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An objective one-time diagnosis

In technical terms benchmarking is a one-time independent and objective diagnosis of the situation of an organisation or a group of organisations with regard to the Core Humanitarian Standard on Quality and Accountability (CHS), good practices or commitments.

In other words: HQAI conducts a very thorough complete assessment of where an organisation stands with regards to the standard.

The benchmarking audits is similar to the initial audits which are part of HQAI’s other services (certification, independent verification) and reaches from the head office to project sites, including document reviews, interviews and observation. The report lists strengths and weaknesses of the organisation with regard to the CHS. It is however the responsibility of the organisation to follow-up on these, since the benchmarking mandate is a one-time assessment by HQAI.

During an audit in 2017, Bangladesh.
Taking the time to discuss with communities. A strength of HQAI audits.

Who is benchmarked?

Organisations of different sizes, mandates and regions have used HQAI’s services. They all benefit from objective reports about areas for improvement.


We decided to benchmark against the CHS as we wanted to know our baseline, and make sure we practise what we preach. Charles-Antoine HOFMANN, UNICEF, January 2020

Have a look at the organisations we've benchmarked

A huge experience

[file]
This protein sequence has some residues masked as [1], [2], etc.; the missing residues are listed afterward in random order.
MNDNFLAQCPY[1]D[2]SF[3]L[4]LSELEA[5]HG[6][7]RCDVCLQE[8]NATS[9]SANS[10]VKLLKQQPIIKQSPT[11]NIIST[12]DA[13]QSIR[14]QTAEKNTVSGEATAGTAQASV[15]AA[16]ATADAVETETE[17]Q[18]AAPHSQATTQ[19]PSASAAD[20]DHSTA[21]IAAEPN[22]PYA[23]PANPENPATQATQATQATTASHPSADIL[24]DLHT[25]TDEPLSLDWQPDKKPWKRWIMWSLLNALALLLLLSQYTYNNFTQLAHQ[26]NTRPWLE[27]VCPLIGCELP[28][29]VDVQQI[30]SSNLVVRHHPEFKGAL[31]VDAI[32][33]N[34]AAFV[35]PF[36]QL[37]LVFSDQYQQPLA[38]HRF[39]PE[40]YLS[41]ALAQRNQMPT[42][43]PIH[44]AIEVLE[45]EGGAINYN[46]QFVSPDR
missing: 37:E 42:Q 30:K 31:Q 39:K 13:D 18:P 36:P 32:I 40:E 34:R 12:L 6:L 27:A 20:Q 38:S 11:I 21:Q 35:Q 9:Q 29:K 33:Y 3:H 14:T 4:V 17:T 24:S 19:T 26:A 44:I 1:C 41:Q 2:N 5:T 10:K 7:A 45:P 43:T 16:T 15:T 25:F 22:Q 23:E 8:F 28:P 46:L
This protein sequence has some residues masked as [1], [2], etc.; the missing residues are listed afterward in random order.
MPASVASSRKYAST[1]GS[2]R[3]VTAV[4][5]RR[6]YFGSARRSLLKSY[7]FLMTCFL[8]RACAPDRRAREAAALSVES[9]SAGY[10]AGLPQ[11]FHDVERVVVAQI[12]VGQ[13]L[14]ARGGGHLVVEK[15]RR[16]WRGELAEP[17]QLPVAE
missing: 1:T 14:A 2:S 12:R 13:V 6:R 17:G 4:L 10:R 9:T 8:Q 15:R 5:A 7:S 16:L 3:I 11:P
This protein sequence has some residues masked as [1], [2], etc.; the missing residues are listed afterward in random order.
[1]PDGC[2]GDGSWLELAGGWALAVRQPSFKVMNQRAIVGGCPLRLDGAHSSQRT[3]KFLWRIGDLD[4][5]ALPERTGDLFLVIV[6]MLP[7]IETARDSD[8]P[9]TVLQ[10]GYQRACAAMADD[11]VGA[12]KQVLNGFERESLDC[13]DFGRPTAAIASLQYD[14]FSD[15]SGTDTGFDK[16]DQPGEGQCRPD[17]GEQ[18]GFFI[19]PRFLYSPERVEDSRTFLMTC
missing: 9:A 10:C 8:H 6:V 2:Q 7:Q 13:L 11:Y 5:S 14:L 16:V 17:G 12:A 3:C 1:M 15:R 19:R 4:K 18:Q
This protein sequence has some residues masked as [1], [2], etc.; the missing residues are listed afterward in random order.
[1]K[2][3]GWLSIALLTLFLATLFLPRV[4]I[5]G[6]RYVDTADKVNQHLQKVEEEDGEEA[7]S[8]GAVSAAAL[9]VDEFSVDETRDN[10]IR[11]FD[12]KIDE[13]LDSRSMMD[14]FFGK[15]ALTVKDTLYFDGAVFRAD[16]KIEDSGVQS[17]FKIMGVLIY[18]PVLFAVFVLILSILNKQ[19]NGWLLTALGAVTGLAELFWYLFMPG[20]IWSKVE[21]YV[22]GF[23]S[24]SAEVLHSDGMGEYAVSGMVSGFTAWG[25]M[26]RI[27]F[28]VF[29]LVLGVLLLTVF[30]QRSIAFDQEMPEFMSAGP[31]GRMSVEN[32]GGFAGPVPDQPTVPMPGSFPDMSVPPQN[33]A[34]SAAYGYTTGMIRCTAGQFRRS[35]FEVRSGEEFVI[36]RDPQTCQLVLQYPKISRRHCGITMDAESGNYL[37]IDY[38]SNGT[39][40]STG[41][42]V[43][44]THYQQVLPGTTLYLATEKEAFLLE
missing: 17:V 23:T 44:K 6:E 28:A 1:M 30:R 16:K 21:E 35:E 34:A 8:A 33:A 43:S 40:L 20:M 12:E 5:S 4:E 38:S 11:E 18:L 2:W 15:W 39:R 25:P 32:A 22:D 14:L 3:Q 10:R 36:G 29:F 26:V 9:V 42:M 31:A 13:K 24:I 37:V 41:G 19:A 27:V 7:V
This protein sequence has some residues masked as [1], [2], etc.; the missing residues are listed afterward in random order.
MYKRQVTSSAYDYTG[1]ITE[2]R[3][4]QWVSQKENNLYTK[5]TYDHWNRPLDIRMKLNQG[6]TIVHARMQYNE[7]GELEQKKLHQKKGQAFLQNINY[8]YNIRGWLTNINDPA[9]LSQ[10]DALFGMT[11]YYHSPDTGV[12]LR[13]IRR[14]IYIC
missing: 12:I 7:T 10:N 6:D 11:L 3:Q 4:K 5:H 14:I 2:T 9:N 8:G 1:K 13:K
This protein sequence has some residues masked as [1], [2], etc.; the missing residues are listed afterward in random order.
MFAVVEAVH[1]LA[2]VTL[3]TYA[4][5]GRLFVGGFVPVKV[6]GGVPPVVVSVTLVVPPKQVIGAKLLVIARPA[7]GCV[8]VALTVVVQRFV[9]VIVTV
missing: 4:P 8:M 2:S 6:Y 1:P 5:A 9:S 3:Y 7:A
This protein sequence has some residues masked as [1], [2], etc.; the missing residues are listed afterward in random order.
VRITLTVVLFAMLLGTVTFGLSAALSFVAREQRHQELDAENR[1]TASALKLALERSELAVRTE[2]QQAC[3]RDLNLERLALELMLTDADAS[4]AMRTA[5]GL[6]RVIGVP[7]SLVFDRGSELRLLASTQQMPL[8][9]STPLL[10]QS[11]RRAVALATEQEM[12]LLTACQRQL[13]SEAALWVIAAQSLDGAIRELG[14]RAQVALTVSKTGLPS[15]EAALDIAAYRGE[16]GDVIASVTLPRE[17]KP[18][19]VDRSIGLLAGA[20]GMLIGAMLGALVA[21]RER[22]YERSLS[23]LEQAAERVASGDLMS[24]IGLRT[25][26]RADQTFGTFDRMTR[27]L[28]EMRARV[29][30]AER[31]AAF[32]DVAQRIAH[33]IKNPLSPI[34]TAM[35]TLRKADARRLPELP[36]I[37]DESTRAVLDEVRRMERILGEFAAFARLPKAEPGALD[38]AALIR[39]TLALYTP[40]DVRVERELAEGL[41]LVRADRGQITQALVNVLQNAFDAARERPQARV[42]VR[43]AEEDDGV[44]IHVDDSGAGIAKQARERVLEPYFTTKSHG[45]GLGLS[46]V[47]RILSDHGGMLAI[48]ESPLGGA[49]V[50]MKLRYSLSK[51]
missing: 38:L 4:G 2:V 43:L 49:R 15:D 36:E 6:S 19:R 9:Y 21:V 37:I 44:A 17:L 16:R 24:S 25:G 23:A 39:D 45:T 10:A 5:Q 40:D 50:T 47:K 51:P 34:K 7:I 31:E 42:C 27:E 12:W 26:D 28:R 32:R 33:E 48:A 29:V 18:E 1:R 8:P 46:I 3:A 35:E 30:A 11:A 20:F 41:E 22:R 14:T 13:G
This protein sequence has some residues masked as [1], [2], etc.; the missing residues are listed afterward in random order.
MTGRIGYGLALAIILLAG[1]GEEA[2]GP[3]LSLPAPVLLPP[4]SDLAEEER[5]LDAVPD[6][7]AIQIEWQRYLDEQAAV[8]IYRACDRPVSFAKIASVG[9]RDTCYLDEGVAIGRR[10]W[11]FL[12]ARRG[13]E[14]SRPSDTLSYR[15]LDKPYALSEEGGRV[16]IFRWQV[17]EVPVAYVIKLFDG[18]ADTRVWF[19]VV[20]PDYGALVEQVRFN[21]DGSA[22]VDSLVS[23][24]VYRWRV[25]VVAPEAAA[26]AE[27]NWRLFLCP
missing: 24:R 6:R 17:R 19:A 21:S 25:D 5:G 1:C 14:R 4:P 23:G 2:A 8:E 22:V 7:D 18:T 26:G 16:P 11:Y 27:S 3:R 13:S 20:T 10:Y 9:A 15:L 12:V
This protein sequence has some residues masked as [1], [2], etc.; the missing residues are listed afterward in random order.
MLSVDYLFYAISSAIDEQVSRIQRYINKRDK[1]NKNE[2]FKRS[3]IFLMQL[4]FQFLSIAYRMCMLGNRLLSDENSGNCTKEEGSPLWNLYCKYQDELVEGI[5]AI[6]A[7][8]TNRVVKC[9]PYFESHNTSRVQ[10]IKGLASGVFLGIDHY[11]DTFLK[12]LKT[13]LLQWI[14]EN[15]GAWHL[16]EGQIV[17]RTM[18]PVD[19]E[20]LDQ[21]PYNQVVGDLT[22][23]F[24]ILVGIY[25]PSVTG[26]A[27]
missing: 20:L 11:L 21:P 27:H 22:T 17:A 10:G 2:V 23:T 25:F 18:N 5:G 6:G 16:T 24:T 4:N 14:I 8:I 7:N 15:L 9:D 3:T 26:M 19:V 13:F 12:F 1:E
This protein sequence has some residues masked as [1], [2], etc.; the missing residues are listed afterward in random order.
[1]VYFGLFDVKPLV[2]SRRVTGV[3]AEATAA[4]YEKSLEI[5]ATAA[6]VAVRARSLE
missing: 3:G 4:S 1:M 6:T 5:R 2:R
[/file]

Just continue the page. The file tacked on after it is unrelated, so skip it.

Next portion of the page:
First UN body to benefit from an HQAI audit.

2019 / international
ADRA International

We made it!

international / 2017
Plan International Germany

This was a very helpful experience.

HQAI’s different services (see also certification and independent verification) are built on similar principles and processes so that organisations can transfer from one scheme to another if they see value in doing so. Some organisations are thrilled after benchmarking to register for independent verification or certification against the CHS.

Let’s have a closer look at the process of benchmarking

The benchmarking audit involves a review of internal and external documents, interviews with staff and partner organisations, discussions with communities and other stakeholders impacted by the organisation's work, and direct observation at selected project sites.

HQAI conducts the audit at head office and a sample of country programmes. The process ends with the production of a report.

EFICOR, field, 2019
An Indian farmer is getting ready for another busy harvest.

How much does it cost?

Naturally, independent and objective quality assurance has a cost. The good news is that as a not-for-profit NGO, HQAI aims to make its services accessible to all organisations regardless of their ability to pay: find out more about the Group scheme and check whether your organisation is eligible for subsidies by HQAI’s Facilitation Fund.

The cost of certification depends on many factors and is largely dependent on the size of the organisation. “Size” refers to the number of countries where an organisation runs activities (country programmes).

HQAI will offer a detailed cost plan after the application process and the necessary in-depth analysis of each individual case.

Cost estimator

This cost estimator gives an indication on the cost involved for your organisation. Please note however that each organisation is unique and that this tool takes only a few elements into consideration (please note: this quote is in Swiss francs CHF and non-binding).

Your next step

These are useful links

Application form

By submitting your application you take a first step to establish a partnership between your organisation and HQAI.

Subsidy Fund

Is your organisation eligible?

Short and crispy e-learning

An entertaining way to review the services HQAI offers, as well as key actors and stages in the audit process.

Media / Videos / by HQAI